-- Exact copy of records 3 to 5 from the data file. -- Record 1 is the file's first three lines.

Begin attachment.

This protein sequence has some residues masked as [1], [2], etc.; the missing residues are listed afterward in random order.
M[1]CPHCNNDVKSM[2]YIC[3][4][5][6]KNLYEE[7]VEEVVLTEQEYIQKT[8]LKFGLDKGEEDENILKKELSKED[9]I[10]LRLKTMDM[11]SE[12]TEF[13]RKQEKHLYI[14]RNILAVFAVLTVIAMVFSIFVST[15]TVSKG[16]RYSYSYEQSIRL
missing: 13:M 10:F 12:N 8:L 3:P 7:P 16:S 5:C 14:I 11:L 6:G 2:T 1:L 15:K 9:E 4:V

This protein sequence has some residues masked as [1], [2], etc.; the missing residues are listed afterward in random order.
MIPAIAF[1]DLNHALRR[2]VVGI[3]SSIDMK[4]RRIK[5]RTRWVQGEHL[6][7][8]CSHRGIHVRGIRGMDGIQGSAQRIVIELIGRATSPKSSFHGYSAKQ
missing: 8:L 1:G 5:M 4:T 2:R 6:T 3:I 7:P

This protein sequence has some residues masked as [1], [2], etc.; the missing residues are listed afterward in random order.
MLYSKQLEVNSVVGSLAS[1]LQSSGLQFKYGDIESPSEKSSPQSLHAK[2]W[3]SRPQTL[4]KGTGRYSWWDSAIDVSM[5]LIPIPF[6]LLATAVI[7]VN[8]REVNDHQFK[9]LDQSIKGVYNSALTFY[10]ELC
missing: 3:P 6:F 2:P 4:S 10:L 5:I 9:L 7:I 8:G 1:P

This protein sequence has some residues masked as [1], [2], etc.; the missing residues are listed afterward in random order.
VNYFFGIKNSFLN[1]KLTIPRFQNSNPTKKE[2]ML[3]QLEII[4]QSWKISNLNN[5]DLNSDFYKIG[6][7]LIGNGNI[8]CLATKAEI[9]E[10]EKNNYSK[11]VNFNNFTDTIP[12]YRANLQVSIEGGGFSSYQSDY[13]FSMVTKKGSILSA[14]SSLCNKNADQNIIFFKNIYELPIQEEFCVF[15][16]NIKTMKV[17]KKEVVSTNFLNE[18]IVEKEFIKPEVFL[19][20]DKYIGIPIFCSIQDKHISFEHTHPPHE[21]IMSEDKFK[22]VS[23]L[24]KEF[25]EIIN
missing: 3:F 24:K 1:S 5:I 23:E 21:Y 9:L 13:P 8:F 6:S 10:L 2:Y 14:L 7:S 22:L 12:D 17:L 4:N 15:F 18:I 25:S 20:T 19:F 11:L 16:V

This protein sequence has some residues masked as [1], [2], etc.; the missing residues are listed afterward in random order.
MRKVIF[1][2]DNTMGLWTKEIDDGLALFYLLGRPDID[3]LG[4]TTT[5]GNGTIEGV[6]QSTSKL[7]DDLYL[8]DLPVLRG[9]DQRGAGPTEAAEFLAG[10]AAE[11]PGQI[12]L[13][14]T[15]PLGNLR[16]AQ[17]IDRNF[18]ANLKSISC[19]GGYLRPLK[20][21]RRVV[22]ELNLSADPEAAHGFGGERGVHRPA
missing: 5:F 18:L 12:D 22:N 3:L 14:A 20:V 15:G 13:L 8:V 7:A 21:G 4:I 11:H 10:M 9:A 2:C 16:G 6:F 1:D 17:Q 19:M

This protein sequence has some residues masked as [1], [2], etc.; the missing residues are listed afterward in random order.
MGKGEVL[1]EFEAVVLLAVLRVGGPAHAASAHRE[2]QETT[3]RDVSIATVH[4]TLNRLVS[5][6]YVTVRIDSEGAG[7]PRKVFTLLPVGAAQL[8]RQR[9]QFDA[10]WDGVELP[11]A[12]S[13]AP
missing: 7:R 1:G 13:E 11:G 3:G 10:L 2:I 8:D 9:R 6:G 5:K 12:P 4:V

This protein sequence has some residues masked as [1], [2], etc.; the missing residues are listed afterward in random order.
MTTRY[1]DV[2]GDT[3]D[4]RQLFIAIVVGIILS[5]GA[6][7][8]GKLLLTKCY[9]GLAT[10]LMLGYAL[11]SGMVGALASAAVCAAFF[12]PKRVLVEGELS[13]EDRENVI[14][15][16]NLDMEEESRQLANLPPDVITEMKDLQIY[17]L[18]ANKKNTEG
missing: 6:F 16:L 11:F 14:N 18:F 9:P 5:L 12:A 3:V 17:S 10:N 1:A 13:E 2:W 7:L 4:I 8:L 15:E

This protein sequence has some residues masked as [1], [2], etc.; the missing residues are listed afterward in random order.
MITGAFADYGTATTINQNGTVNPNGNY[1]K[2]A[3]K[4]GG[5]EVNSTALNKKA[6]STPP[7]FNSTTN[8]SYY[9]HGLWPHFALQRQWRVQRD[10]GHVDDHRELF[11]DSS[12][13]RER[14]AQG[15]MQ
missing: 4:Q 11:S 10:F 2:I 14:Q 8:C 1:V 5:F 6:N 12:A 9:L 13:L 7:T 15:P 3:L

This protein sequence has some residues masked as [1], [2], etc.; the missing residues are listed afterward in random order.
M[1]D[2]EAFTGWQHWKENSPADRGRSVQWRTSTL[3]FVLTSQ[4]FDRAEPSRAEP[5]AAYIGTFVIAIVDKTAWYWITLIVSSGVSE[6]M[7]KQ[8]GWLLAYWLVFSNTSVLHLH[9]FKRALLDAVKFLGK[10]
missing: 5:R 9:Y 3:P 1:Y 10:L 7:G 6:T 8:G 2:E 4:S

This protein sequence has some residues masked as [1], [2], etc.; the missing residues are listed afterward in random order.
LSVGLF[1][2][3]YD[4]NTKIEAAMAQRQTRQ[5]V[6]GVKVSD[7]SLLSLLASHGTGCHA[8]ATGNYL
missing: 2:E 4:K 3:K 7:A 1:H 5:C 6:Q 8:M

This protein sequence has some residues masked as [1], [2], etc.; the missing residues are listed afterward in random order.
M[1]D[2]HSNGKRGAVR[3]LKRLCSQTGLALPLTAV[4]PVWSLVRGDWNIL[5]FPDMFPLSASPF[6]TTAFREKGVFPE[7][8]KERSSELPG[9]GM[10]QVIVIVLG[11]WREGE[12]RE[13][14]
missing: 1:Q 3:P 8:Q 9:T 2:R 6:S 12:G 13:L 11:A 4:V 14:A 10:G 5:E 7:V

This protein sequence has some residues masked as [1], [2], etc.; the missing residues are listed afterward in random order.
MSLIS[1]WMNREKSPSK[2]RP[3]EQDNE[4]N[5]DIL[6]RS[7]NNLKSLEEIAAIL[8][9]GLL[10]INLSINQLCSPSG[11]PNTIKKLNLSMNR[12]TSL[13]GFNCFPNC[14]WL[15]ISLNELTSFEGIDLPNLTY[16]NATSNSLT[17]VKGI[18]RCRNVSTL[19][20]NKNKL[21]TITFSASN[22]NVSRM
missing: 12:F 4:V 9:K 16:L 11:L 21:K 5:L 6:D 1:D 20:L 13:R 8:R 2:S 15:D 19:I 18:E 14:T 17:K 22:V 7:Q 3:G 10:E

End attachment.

This protein sequence has some residues masked as [1], [2], etc.; the missing residues are listed afterward in random order.
MLYSKQLEVNSVVGSLAS[1]LQSSGLQFKYGDIESPSEKSSPQSLHAK[2]W[3]SRPQTL[4]KGTGRYSWWDSAIDVSM[5]LIPIPF[6]LLATAVI[7]VN[8]REVNDHQFK[9]LDQSIKGVYNSALTFY[10]ELC
missing: 3:P 6:F 2:P 4:S 10:L 5:I 9:L 7:I 8:G 1:P

This protein sequence has some residues masked as [1], [2], etc.; the missing residues are listed afterward in random order.
VNYFFGIKNSFLN[1]KLTIPRFQNSNPTKKE[2]ML[3]QLEII[4]QSWKISNLNN[5]DLNSDFYKIG[6][7]LIGNGNI[8]CLATKAEI[9]E[10]EKNNYSK[11]VNFNNFTDTIP[12]YRANLQVSIEGGGFSSYQSDY[13]FSMVTKKGSILSA[14]SSLCNKNADQNIIFFKNIYELPIQEEFCVF[15][16]NIKTMKV[17]KKEVVSTNFLNE[18]IVEKEFIKPEVFL[19][20]DKYIGIPIFCSIQDKHISFEHTHPPHE[21]IMSEDKFK[22]VS[23]L[24]KEF[25]EIIN
missing: 3:F 24:K 1:S 5:I 23:E 21:Y 9:L 13:P 8:F 6:S 10:L 2:Y 14:L 7:S 22:L 12:D 17:L 4:N 15:F 18:I 25:S 20:T 19:F 11:L 16:V

This protein sequence has some residues masked as [1], [2], etc.; the missing residues are listed afterward in random order.
MRKVIF[1][2]DNTMGLWTKEIDDGLALFYLLGRPDID[3]LG[4]TTT[5]GNGTIEGV[6]QSTSKL[7]DDLYL[8]DLPVLRG[9]DQRGAGPTEAAEFLAG[10]AAE[11]PGQI[12]L[13][14]T[15]PLGNLR[16]AQ[17]IDRNF[18]ANLKSISC[19]GGYLRPLK[20][21]RRVV[22]ELNLSADPEAAHGFGGERGVHRPA
missing: 5:F 18:L 12:D 22:N 3:L 14:A 20:V 15:G 13:L 8:V 7:A 21:G 4:I 11:H 10:M 9:A 2:C 16:G 6:F 1:D 17:Q 19:M